The COVID-19 pandemic has changed the ways we interact and has everyone thinking more about our health and well-being. With that shift in mind-set we have our ‘normal’ daily activities like grocery shopping, standing in an elevator, and going to the mall attached with even more surveillance.
The response by businesses and the technological industry to the coronavirus outbreak has raised many concerns about privacy from contact tracing apps, and mobile location data tracking. The outbreak has also brought new privacy issues, as companies operate surveillance with technology such as thermal cameras and facial recognition in preparation for when people return to their everyday lives.
Surveillance technology has slowly integrated into our daily lives, with facial recognition getting added as a “convenience” feature for applications and ordering food. The coronavirus has sped up that process, in the name of public health. Shopping centres have long used Bluetooth trackers to determine crowd sizes and whereabouts, and the pandemic has shifted its use to enable contact tracing.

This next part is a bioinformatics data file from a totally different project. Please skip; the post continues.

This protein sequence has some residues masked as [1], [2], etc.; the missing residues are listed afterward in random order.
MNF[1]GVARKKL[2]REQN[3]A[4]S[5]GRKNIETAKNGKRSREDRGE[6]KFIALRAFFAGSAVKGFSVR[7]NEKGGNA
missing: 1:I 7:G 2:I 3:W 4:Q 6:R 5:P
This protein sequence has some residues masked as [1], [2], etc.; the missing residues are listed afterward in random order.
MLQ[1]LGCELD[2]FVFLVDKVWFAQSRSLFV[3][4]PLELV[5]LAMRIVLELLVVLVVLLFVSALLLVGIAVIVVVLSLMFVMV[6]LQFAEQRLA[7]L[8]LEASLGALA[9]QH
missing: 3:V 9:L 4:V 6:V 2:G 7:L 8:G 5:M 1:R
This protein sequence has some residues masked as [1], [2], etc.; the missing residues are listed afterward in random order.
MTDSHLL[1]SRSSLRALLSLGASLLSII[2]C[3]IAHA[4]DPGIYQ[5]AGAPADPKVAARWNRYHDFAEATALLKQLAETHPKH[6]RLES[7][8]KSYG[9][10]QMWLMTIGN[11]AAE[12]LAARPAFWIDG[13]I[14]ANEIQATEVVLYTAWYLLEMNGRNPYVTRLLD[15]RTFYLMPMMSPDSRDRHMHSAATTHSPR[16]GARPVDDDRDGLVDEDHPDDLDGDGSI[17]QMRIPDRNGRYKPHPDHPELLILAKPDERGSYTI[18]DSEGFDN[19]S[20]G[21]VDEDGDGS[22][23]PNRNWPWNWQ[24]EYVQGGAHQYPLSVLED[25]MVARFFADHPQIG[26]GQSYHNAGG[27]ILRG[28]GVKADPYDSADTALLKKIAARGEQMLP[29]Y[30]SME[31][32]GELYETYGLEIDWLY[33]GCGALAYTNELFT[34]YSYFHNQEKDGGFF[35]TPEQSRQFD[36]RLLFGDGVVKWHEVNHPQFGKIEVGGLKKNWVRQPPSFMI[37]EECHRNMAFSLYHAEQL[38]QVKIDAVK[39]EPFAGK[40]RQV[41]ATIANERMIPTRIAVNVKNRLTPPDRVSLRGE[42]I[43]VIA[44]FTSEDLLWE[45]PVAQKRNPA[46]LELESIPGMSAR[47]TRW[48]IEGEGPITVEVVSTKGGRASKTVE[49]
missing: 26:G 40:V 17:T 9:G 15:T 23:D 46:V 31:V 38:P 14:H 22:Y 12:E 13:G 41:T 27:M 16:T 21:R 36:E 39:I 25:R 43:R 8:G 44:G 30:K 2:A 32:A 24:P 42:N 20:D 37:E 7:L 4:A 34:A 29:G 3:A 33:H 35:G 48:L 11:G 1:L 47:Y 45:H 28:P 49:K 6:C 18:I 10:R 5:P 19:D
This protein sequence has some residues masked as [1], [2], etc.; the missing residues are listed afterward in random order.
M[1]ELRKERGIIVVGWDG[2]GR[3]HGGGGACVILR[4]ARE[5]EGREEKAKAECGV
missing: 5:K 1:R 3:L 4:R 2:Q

The demand for surveillance technology like thermal scanners has spiked because of COVID-19. Earlier this year it was reported that FLIR Systems, which makes most of the world’s thermal cameras and the systems that Mantech Bahrain uses, saw its stock rise 60% because of increased demand!
Companies are using software to monitor employees working from home. Students are also being watched remotely through exam monitoring software. The technology is designed to provide for enforcement and tracking in public places like office buildings and airports. It was described in several scenarios where if someone with a fever had been detected, the facial recognition cameras would log who the person is, and security staff would be deployed.
It stands to reason that technology -both ours and that of other companies- is in fact saving lives in this situation.